This week as part of our #yousayTuesday question we asked you How you thought your degree would allow you to pursue your dream career. This is a question that graduates/students ask themselves before and during university. How will this academic work put me in good stead in the real world? Well easily...you've just got to phrase it right. Here are the 5 ways to use your degree to get that dream job.

1.Skills to pay the bills

At university all degrees will provide you with skills that are valued in the work place. Whether they're directly related or not, but even if you've studied a traditionally academic degree like History or Maths, you'll have first rate analytical and numerate skills to bring to the company.

2. You're in the know...

Often graduates do not make much of their knowledge around the subject they studied. As erudite and intellectual masters on their subject, it is likely that graduates will want to pursue careers on what specialised in, employers will be impressed if you can relate this to a role. If a graduate is upto date on the latest trends, developments or writings in Sociology or Sports Science employers will want to see this shine through in applications and covering letters when it is relevant.

3. Exhibit A)...

It's all very well talking the talk, but when it comes to physically showing them what you can you've got stacks of the stuff. It could be that Art History dissertation that has made you a quasi-expert on Bauhaus and the city or a module you took that would provide you with evidence for why you are an intellectual powerhouse.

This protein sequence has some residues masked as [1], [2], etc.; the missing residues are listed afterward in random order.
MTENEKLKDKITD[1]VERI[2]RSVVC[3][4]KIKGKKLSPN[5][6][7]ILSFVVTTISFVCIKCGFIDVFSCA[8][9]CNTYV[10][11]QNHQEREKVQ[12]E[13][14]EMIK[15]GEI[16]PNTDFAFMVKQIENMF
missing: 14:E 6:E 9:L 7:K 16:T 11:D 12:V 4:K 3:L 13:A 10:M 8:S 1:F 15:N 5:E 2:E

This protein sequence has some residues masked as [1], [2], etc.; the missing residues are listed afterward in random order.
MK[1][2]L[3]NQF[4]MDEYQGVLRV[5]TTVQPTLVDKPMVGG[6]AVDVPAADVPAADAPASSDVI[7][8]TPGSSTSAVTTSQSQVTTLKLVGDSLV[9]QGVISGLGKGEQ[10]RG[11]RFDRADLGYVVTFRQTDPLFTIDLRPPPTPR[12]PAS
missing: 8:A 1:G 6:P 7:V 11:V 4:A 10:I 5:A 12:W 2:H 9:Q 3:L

4. Not what you know, but...

If you look at your lectures and think they are just fusty, old lecturers in their ivory towers, look again. Chatting to lecturers or even emailing them for advice you would be surprised by the contacts that they might have. Especially in subjects like Law or Accountancy, it could lead to advantageous work experience.

5. Born to do it...

If you've studied a particular subject for three years and invest a shed load of cash, it would be foolish for it not to be a passion of yours. And you should let employers know. You would not study Business or Economics unless you had a genuine interest in it. But don't make yourself sound desperate about it.
Graduates are often panicked about what they can offer employers and by saying all they've got to offer is there degree. Obviously, supplementing academic achievement with work experience is the divine duo, but degrees provide graduates with a wealth of skills and experience all by themselves.